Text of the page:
Awards don’t mean a damn thing if your website sucks

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I receive emails all the time touting award-winning website designs. Most of them I ignore because the featured sites are usually freelancer portfolios, boutique design agencies, or specialty entertainment sites that are meant to provide an "experience."

However, a recent email featured some product and service marketing sites. According to the article, these innovative sites have won awards and buck design trends. Ok, I'll bite. But there are some requirements that these sites will need to meet before I consider them useful as marketing tools:

  • Are they clear in their positioning?

  • Do they inform the viewer about their product or service in a compelling way?

  • Do they provide a conspicuous call-to-action in order to convert browsers into buyers?

Letters, Inc. 

A Japanese design firm (which has since closed its doors).  letters-inc.jp

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Are they clear in their positioning? 

No. The home page that greets you says nothing about what Letters does. There’s navigation at the top that provides two options for possibly discovering their unique value proposition (UVP): Message and About Us. If you scroll down the home page you eventually see both of these but neither one really addresses any possible client pain points. The overall takeaway is that Letters makes cool websites. But for whom and why?

Do they inform the viewer about their product or service in a compelling way?

Sort of. While the Work section is clean with good screenshots of the projects Letters, there is very little information about how they solved each client’s problems. Also, the portfolio images are very slow to load. When I inspected them I discovered they were uploaded at 2-3x the size necessary for displaying them on the site.  

What's missing are client testimonials or case studies. There’s no way for me to determine anything about Letter’s process or what it’s like to work with them.

Do they provide a conspicuous call-to-action in order to convert browsers into buyers?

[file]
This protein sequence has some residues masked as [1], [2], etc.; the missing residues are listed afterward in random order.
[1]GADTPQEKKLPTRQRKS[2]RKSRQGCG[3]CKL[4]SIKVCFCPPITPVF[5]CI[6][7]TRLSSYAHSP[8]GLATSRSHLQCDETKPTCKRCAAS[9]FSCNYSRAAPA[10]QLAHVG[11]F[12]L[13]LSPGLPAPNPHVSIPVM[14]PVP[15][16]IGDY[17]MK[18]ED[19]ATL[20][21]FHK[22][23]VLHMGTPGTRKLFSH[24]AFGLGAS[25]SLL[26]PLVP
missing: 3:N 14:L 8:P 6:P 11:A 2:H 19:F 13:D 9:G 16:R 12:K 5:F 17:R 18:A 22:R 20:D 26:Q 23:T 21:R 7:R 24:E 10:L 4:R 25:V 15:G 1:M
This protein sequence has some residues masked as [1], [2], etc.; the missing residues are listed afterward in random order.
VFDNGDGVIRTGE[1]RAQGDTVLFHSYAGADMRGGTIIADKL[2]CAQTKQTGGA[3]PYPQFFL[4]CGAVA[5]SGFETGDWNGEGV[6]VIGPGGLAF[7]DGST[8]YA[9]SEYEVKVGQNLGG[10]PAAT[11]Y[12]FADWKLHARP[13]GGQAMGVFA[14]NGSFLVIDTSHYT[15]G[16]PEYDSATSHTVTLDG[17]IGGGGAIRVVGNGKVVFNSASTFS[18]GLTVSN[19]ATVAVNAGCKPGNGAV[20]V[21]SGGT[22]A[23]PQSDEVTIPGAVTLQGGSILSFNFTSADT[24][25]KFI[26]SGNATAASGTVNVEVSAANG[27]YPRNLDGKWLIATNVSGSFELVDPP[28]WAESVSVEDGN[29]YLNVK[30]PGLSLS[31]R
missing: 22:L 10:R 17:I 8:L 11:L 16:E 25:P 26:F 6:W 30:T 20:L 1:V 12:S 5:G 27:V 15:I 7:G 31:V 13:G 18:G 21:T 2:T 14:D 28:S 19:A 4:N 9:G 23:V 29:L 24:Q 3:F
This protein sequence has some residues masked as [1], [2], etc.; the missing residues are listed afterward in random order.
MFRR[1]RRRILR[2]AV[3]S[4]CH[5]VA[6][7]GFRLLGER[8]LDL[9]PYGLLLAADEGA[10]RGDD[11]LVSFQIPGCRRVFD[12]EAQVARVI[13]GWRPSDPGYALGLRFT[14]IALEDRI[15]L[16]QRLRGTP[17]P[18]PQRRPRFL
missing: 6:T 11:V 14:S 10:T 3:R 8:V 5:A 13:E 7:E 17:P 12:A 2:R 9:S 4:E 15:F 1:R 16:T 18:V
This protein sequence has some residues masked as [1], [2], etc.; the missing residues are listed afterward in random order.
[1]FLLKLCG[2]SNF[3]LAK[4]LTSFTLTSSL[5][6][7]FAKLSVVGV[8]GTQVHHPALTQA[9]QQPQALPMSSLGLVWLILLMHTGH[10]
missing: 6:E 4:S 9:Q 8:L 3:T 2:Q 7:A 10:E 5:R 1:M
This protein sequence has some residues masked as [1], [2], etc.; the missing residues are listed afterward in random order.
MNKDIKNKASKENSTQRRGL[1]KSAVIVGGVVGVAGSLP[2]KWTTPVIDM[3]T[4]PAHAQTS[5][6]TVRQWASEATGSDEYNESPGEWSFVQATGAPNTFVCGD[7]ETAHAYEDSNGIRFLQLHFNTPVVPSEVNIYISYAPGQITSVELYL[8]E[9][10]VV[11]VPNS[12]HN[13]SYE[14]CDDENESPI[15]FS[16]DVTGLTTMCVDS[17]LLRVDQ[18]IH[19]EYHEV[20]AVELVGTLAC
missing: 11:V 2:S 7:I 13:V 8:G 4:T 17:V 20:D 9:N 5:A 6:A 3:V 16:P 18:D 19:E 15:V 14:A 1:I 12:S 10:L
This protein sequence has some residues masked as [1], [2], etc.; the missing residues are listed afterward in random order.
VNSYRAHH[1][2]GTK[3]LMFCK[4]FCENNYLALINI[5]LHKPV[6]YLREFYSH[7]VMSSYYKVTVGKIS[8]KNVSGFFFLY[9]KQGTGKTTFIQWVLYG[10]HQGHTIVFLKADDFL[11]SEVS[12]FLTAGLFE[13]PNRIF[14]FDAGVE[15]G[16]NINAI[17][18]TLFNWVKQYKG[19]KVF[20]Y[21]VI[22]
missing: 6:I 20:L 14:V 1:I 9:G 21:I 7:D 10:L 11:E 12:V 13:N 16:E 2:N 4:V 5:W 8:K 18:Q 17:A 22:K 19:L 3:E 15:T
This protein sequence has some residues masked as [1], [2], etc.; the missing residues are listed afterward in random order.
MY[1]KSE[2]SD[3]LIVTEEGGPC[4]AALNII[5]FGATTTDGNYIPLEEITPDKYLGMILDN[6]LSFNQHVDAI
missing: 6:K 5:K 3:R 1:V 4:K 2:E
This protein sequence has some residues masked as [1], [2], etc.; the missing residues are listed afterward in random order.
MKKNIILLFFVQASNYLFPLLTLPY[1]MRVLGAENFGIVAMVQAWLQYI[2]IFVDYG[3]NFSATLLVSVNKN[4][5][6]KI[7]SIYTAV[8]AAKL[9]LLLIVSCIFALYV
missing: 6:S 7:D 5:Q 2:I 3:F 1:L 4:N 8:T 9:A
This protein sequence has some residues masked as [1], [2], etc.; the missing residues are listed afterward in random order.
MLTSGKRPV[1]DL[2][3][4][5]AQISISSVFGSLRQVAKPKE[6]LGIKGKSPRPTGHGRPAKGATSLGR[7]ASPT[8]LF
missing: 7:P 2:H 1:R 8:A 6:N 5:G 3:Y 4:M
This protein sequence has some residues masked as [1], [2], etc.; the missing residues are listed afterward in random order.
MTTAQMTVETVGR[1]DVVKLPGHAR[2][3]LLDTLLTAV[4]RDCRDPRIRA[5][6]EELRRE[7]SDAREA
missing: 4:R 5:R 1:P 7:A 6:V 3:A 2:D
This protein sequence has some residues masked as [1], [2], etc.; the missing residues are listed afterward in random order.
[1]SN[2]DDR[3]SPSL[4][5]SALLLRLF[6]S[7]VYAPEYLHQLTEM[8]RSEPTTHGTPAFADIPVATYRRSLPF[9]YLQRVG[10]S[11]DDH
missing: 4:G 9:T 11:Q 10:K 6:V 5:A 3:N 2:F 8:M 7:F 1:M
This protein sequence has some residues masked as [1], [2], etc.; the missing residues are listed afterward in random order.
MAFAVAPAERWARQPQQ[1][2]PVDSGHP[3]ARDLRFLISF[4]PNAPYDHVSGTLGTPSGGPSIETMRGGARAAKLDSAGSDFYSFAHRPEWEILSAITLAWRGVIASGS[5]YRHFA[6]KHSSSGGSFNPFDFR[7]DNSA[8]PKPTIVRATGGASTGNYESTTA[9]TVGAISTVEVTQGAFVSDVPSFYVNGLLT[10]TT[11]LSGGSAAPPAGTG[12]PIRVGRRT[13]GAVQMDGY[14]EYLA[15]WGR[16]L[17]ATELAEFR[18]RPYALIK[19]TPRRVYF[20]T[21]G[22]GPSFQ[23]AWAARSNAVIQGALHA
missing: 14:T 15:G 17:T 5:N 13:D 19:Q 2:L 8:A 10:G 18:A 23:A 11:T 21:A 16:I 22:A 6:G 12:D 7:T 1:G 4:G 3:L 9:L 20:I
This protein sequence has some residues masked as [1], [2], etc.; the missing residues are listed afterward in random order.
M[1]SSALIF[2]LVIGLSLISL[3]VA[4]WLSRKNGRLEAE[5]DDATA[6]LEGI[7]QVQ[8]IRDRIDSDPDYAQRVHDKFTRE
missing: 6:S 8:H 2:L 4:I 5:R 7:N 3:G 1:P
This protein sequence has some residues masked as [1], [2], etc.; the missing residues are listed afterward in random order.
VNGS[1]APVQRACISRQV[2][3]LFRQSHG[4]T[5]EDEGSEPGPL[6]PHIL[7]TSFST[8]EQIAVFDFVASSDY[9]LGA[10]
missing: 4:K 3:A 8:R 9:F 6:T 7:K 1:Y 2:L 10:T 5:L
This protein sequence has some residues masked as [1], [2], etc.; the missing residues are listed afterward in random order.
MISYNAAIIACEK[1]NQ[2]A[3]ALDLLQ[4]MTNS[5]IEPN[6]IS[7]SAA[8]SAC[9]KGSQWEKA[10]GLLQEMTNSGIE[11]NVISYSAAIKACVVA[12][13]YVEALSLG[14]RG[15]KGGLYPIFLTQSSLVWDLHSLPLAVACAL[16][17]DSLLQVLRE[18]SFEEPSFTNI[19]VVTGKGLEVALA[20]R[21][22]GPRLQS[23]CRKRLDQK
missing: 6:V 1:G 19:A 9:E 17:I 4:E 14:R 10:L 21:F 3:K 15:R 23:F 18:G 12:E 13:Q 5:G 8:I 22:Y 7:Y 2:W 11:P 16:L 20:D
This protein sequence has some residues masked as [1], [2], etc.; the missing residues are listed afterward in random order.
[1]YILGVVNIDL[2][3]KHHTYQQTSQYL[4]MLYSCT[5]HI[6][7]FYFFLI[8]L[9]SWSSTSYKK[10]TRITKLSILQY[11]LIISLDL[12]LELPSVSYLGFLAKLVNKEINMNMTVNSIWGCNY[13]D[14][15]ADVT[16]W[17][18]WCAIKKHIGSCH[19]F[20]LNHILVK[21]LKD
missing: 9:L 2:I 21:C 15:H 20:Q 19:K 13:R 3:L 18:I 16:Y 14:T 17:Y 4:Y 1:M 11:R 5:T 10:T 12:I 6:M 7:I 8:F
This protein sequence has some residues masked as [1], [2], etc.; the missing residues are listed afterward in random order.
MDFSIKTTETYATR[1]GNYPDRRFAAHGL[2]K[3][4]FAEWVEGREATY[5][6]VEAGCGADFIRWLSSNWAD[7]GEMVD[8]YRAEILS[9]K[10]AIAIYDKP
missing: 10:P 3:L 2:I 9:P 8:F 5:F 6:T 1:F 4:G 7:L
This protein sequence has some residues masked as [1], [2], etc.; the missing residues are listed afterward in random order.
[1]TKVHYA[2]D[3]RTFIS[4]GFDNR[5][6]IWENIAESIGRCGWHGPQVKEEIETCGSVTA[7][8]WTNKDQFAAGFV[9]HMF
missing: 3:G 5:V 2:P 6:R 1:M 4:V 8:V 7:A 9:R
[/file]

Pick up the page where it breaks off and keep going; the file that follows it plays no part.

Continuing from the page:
Yes. There is a simple contact form at the bottom of each page but, beyond that, there are no other calls-to-action. 

Active Theory

A California-based design firm.  activetheory.net

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Are they clear in their positioning? 

No. The home page is a looping video with a barely-there button that links you to their work section. If I hadn't read the site's synopsis from the feature article I would have no clue what kind of site I just landed on. 

Do they inform the viewer about their product or service in a compelling way?

No. So many things get in the way of digesting content on this site: animations, slow-loading pages, and very little content when you do finally arrive on a portfolio detail page. Their case studies are hosted on a completely different site (Medium.com) and I'm not sure why. There's almost no indexable content on Active Theory's site, which means it’s practically invisible to Google.

The small amount of text that does exist on the detail pages fades to almost transparent against a full-frame video loop 30 seconds after the page loads. If this is meant to provide an “experience” then my experience is annoyance because I have to keep moving the cursor to maintain text legibility.

Do they provide a conspicuous call-to-action in order to convert browsers into buyers?

No. It took me several minutes to find a contact form. The link to it was tucked away in the bottom left corner of the site. Active Theory must be doing very well through word-of-mouth referrals because there is nothing about their website that would compel me to contact them.

Paradise Pad

Producer of recreational foam water pads and inflatables.  www.paradisepad.com

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Are they clear in their positioning?

Yes. The pictures of the product and to-the-point text instantly tell you the what (large floating pads), the who (anyone who likes hanging out on the water) and why (fun, safe).

Do they inform the viewer about their product or service in a compelling way?

Yes. The headline “The kids are fine“ is a compelling story that needs no further explanation. Paradise Pad’s testimonies are the smiling, happy, real people in the photos. Very scannable text on the home page provides basic product info.

Do they provide a conspicuous call-to-action in order to convert browsers into buyers?

In addition to the newsletter sign-up in the site footer, each page has some sort of call to action (meet the inventors, find a store, become a distributor) to move visitors through the site without having to return to the main navigation.

Conclusion

Letters, Inc. and Active Theory fail my “is it useful” test. However, Paradise Pad proves that an award-winning website doesn’t have to suck when it comes to good user experience.